And the iPhone won’t be alone. There are rumors that Apple will update its Mac desktop computers (and its accessories) this spring for the first time in years. Cook has alluded to updates with recent comments on internal Apple message boards, although it’s not entirely clear whether these will be complete overhauls, or just minor refreshes. Either way, Mac sales, along with Apple’s accessories business (which it lists as “Other Products” on earnings reports, and includes the Watch, Beats headphones, and routers) and its services (such as iTunes and App Store sales) are trending up.

Whether Apple can reverse the slide in iPad sales, however, remains to be seen. Its smaller 9.7-inch iPad Pro, released in March, was regarded by many reviewers as the best iPad the company has ever released. But iPad sales were stagnant in 2016, while more traditional Mac sales crept up, suggesting that between a large iPhone and laptop, many people don’t have much use for a tablet. Recent rumors have suggested that the next iPad designs may look similar to what we’re hearing about the next iPhone, with a mainly edgeless display and no home button. It’s possible that some iPhone-excitement spillover may benefit the iPad in 2017, but it’s still looking to be the company’s weakest standalone product—assuming you count the Apple Watch as an iPhone accessory.

And there may be much more beyond fancier iPhones and iPads. The company appears to be working on some sort of smart glasses that are relatively far along in their prototyping. It’s not entirely clear whether these would be like the Bluetooth video-recording glasses that Snap (of Snapchat fame) recently released, or something more like an Apple Watch for your face, with augmented-reality displays populating information over the real world. Either way, they will certainly sell by the truckload if Apple does release them, and they’re at least as useful as the Apple Watch, which likely shipped at least 12 million units in its first year. (Apple hasn’t released official sales figures.)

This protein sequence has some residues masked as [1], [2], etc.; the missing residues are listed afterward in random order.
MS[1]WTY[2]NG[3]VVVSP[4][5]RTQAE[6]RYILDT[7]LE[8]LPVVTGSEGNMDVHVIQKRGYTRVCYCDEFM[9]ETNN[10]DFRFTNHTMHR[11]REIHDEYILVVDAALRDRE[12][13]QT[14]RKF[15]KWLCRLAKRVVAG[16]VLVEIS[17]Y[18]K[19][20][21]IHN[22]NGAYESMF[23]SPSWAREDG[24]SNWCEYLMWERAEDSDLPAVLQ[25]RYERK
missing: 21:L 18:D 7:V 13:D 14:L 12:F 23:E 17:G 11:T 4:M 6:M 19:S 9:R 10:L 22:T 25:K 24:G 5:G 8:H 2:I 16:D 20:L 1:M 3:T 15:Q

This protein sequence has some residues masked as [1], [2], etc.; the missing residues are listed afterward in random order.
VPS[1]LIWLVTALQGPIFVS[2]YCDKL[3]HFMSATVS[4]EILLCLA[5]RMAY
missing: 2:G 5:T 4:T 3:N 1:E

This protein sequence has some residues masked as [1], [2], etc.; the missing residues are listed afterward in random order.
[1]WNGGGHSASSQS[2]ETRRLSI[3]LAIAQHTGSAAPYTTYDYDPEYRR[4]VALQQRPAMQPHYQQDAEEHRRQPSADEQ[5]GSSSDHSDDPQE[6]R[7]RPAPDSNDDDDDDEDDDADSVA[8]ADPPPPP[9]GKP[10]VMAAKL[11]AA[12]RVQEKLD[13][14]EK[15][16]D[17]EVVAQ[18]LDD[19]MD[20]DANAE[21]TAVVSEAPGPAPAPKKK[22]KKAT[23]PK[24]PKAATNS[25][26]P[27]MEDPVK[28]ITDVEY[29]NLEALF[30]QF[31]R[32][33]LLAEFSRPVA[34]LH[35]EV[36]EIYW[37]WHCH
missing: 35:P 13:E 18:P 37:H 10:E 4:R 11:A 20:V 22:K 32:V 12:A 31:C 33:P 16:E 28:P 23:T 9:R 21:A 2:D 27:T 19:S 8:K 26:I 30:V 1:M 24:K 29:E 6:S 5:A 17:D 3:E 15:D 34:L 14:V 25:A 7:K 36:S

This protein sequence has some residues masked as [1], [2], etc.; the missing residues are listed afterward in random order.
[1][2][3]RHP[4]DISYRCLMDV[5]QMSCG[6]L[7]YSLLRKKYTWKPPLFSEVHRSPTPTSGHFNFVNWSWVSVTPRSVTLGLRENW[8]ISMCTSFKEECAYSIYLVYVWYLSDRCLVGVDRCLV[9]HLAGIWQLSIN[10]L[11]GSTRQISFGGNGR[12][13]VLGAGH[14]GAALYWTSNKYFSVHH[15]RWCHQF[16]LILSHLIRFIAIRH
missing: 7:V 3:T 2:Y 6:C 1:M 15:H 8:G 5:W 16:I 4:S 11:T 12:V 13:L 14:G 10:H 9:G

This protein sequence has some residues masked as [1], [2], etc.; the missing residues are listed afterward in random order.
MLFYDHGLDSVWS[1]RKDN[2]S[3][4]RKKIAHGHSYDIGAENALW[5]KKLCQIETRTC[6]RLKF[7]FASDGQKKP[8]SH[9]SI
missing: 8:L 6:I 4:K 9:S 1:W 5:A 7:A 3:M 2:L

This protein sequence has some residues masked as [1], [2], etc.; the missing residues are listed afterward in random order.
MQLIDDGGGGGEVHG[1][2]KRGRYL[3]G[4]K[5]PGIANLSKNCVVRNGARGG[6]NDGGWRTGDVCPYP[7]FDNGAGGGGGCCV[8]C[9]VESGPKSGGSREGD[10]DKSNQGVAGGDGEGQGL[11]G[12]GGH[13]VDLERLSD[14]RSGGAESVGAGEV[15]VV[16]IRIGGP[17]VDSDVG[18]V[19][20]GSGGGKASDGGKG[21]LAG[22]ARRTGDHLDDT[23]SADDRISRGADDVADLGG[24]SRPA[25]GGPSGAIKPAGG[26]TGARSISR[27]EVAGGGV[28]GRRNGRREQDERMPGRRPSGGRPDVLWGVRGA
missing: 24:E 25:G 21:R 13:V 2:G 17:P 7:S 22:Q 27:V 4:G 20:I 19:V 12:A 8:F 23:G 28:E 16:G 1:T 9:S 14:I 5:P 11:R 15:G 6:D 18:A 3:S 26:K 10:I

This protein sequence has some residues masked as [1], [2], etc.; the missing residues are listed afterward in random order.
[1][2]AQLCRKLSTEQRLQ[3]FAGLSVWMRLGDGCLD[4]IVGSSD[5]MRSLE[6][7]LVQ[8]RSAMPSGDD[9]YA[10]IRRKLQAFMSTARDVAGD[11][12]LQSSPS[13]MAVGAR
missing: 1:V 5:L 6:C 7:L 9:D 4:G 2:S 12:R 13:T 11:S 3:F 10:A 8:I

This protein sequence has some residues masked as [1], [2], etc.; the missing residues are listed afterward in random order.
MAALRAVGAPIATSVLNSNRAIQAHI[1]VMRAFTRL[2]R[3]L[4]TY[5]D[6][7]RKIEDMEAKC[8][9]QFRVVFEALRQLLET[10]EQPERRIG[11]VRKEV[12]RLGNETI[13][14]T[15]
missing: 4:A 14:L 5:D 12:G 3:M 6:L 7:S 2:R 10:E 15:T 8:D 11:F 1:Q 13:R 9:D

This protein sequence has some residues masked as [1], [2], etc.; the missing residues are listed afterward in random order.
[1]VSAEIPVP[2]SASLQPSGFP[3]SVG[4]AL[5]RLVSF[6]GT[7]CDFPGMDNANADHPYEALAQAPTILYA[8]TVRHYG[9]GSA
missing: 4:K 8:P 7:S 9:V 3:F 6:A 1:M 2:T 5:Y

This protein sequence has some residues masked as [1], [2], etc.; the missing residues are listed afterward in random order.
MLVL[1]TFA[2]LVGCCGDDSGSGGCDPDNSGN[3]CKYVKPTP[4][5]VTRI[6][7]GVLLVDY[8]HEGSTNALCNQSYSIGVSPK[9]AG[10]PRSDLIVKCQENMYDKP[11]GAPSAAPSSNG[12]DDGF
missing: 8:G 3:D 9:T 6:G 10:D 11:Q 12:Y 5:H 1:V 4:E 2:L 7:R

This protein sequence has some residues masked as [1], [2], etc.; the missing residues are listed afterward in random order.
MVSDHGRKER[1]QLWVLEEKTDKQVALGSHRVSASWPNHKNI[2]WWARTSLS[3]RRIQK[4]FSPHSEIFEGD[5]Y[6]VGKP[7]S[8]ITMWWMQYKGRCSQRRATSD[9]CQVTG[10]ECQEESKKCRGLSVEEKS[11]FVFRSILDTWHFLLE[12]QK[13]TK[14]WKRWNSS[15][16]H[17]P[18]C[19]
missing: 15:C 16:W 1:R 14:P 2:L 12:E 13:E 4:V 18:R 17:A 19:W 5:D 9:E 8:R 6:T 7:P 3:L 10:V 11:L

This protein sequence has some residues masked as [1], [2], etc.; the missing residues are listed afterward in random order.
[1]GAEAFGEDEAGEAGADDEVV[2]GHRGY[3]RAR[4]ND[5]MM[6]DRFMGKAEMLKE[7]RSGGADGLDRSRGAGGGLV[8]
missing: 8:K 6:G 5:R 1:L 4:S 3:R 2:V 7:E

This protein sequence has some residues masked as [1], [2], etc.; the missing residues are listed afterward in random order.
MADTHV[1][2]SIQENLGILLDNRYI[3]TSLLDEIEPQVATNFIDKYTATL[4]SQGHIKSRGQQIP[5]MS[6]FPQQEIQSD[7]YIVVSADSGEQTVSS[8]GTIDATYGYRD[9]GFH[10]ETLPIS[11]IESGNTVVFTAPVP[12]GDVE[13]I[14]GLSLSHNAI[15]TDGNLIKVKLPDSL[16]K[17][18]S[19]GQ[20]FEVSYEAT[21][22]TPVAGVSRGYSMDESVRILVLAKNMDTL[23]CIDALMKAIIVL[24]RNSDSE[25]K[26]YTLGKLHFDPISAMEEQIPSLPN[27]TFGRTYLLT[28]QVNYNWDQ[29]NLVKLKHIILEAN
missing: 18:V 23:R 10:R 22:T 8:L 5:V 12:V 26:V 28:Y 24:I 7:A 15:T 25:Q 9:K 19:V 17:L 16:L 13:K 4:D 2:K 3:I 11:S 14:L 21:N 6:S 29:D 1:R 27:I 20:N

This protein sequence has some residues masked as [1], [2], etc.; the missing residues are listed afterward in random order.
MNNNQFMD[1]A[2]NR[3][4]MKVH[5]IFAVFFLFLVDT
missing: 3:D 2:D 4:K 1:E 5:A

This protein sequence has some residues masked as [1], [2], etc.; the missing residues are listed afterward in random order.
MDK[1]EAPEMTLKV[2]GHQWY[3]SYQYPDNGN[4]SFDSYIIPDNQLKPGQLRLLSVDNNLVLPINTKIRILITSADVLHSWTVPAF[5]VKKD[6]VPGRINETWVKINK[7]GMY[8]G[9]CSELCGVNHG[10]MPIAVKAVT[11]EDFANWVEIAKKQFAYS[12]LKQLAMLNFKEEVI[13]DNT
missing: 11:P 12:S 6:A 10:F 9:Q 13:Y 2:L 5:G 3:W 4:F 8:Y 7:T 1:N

Given the massive increase (in pure dollars) in Apple’s research and development spend in recent years, it’s likely that there could be other surprises along the way in 2017 and beyond. In the years between Steve Jobs’ return to Apple and the release of the first iPhone, Apple spent roughly $4.8 billion on R&D—that’s less than half as much as it spent in 2016 alone. So what else could Apple be working on? There’s talk of an Amazon Echo competitor, an internet-of-things controller and home speaker based on Siri, some sort of virtual reality system, another wearable, and of course, some sort of car. While it’s unlikely that Apple will unveil any sort of vehicle in 2017, it’s entirely possible that it could officially announce its automotive intentions next year, especially given that it often previews products before they’re available (as it did for the better part of six months with the Apple Watch), and its recent letter to the US government imploring for parity between companies that want to test autonomous vehicle technology. It seemed like a rather unnecessary letter to write if the company wasn’t seriously considering (and planning on testing) a self-driving car in the near future.

But whatever Apple releases in 2017, it’ll invariably be dissected in intricate detail, examined from every angle, and hyped across the internet. And we’ll be there to see if Cook can make Apple great again.